Tuesday, May 31, 2005

War: Memorial Day

Read the whole thing [link].
In exchange for our uniformed young people's willingness to offer the gift of their lives, civilian Americans owe them something important: It is our duty to ensure that they never are called to make that sacrifice unless it is truly necessary for the security of the country. In the case of Iraq, the American public has failed them; we did not prevent the Bush administration from spending their blood in an unnecessary war based on contrived concerns about Iraq's weapons of mass destruction. President Bush and those around him lied, and the rest of us let them. Harsh? Yes. True? Also yes. Perhaps it happened because Americans, understandably, don't expect untruths from those in power. But that works better as an explanation than as an excuse.

Monday, May 30, 2005

Misc: Carpal Tunnel Threat

Awesome. Go checkthis out. And, then, someone buy me one of these. Black sleeves, size "L" please.

Every time I see one of those Hummers, I mutter "Jackass." to myself. Now, instead of just cursing, I'll be able to crash my Jetta as I try to photograph my finger along with the Hummer with my camera-phone... good times.

[Link courtesy of a good, serious post at the Carpetbagger Report.]

Friday, May 27, 2005

Blogs: Big Time

Hoo-Ha. I've made somebody's blogroll.

"Reasonable" Rightie John Cole of Balloon Juice added me to his "To My Left" listings. He's been listed and linked here for a while now, and I should reiterate that since the Schiavo fiasco, and his slow turn against his Party, his site has been among my favorites. While we still disagree on some issues, I find myself battling his wingnut readers alongside him more often than not. He's one of the Republicans who has truly seen the ugly side of what his Party's leadership is up to, and ain't afraid to point it out.

His site is worth checking out, and be sure to enter the comment threads, it's a much more stimulating debate than you'll find at many lefty sites, which tend to be echo chambers.

I'm curious if it will lead to actual readers here... one can dream...

Wednesday, May 25, 2005

Politics: Snowballs and Re-districting

Sigh... The Carpetbagger, Rep. John Tanner (D-TN) and I can dream about it...
Rep. John Tanner (Tenn.), a leading Blue Dog Democrat who saw several of his Texas colleagues lose in November because of redistricting, will launch his legislation this week. The veteran Member is seeking to create national standards for redistricting that include the creation of nonpartisan commissions in each state to redraw Congressional district lines just once every 10 years.

...but, alas, the first district effected by this legislation will be the frozen section of Hell.

Politics: Put Up or Shut Up

From BlondeSense:
Are You Opposed to Embryonic Stem Cell Research? Put It in Writing

Are you opposed to embryonic stem cell research? If so, I challenge you to draw up a directive similar to a living will. Please create a form and sign it. This form would direct all medical personnel to deny you or your family any medication or treatment derived from embryonic stem cell research whether developed in this country or any other country. Please have your wishes witnessed and notarized. Give a copy to your lawyer and to several friends and family members whom you trust.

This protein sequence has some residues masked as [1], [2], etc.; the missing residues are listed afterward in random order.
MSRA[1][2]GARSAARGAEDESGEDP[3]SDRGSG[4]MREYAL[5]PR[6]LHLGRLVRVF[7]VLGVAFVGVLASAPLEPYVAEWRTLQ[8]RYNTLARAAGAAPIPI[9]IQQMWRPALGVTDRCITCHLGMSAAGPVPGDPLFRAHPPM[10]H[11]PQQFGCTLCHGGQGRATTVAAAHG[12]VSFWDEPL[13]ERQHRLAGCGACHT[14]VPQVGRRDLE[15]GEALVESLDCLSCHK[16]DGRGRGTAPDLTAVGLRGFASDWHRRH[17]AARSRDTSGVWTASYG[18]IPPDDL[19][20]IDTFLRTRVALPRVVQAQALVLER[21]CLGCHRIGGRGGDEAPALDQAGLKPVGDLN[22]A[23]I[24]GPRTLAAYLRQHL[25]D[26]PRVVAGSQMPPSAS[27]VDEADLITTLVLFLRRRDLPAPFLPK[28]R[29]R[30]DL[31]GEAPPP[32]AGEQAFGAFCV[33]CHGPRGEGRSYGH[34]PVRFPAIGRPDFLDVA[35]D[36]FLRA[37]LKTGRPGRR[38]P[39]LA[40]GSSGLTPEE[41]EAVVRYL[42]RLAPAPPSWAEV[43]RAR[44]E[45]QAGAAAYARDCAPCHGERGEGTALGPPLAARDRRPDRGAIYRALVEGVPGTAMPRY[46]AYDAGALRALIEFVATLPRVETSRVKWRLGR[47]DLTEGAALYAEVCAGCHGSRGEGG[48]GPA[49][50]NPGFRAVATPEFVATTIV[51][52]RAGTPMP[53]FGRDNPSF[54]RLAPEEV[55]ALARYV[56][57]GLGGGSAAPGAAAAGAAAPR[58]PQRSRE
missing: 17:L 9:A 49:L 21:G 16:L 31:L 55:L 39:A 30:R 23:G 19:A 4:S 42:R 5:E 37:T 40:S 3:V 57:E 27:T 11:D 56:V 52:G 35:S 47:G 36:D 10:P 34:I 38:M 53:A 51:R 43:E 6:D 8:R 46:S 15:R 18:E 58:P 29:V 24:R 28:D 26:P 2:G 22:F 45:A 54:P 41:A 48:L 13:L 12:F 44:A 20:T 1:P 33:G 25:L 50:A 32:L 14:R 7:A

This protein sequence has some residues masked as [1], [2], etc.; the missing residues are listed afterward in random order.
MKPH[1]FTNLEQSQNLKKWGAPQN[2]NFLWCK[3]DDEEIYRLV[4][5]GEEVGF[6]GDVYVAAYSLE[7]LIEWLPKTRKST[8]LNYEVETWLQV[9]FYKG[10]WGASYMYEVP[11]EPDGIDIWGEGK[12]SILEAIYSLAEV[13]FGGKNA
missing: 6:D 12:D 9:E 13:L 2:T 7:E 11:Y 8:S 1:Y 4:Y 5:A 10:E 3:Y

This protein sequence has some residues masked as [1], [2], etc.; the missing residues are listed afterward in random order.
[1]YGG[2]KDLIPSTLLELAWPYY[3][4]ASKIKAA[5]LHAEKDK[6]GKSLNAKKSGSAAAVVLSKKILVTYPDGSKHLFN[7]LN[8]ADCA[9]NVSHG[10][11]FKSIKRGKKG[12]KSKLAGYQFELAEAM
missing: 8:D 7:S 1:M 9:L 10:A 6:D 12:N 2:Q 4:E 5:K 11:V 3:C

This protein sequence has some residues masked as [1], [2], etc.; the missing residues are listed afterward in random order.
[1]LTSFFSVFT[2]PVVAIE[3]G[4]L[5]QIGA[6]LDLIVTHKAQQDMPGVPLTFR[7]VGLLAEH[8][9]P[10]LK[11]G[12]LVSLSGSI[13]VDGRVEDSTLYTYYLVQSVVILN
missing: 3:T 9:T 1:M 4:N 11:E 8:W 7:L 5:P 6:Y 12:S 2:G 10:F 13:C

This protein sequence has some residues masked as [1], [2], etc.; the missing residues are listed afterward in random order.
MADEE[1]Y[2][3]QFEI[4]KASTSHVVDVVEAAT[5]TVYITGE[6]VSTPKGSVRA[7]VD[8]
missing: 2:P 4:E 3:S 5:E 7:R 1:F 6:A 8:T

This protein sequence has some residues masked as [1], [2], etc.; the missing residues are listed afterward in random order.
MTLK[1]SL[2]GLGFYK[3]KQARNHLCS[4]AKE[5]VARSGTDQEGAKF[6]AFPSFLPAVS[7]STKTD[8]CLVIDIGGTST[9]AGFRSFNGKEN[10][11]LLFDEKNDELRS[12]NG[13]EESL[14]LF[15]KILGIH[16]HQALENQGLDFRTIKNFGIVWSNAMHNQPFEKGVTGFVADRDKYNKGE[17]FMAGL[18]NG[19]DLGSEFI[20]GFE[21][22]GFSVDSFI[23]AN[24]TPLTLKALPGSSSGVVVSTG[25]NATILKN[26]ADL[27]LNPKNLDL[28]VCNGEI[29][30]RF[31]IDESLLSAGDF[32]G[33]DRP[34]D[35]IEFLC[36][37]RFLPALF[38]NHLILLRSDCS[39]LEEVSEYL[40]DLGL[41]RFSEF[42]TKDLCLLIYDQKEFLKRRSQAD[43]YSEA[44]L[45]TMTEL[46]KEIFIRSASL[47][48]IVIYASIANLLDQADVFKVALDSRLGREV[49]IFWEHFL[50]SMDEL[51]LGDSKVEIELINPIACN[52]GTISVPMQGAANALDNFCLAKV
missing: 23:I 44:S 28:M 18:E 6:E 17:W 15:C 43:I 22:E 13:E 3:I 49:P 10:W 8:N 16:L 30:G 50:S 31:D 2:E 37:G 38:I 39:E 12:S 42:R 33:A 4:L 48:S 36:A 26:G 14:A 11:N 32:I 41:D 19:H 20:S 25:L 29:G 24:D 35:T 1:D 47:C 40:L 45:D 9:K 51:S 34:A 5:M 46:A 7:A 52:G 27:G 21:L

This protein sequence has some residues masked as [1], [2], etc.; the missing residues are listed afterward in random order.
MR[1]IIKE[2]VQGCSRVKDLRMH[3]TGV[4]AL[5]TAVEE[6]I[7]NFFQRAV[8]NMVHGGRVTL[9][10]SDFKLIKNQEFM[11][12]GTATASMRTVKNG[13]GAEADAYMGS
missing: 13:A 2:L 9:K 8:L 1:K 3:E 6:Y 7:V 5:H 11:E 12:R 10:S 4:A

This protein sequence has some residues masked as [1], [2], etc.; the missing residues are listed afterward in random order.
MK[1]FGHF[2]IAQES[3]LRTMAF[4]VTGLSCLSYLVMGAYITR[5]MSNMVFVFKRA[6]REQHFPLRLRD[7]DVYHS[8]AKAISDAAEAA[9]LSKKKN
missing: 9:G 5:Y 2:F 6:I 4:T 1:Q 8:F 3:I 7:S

The first person I would ask to do this would be George W. Bush, the President of the United States. I would then ask all Senators and Representatives who vote against embryonic stem cell research to do the same thing. This way they may display their sincere dedication and free their conscience of any guilt. They may protect themselves and their families from benefiting from something they say creates life to destroy life, something they condemn as morally wrong. Unless and until they do this, they must allow the research to continue.

To profess to be against embryonic stem cell research but to refuse to sign such a form would display the ultimate hypocrisy.

Submitted by Pissed_Off_Patricia @ 10:00 AM

Damn straight.

Monday, May 23, 2005

Politics: Nuclear Disarmament

Well, it looks like there'll be no mushroom cloud over D.C. tomorrow. Kos (and a few others) are announcing a backroom deal averting the showdown that was set to unfold tomorrow in the Senate.

I've got to say, I'm surprised. I came online to find out about Reid's televised address, and now with the fallout from the deal, I don't even know if he actually even made the address... I'm not shocked, after all, everyone knew there was a group of moderates from each side going back and forth on this. But I thought that effort was too little, too late.

Before I go further, let me give Harry Reid tremendous props. I'm not sure what role, if any, he had in this compromise, but up until this moment, he completely outplayed Bill Frist in every way imaginable. Based on this deal I don't know what the future has in store for the Dems, the Republicans, or the Courts, but I know one thing -- Bill Frist is done. Put a fucking fork in him as an effective Majority Leader and his White House chances in '08.

There hasn't been a lot of analysis written on this yet, and I don't pretend to know all the particulars, but my immediate reaction is disappointment. Not "the sky is falling", "they sold us out" outrage spewing from the fringes on both sides, but I'm disappointed nonetheless. First, I really was looking forward to the drama. This was going to be exciting no matter what happened, and now this seems completely anti-climactic. But I'm also disappointed because I think we snatched a lesser defeat from the jaws of an uncertain victory.


Let me explain what I mean by that. There is no question Harry Reid was holding a really weak hand. He is outnumbered by ten seats and was depending on not only holding all of the Democrats in line, but peeling off several Republicans to actually win this showdown. Relying on the goodness (or conscience) of Republicans was definitely a risky gambit. The whole reason this compromise ever came about is because the vote was truly too close to call. Senators on both sides were afraid to go on the record voting for or against this thing if they couldn't gauge how it would go down. It has more to do with that than any high-ground bullshit you'll hear from them, don't forget it.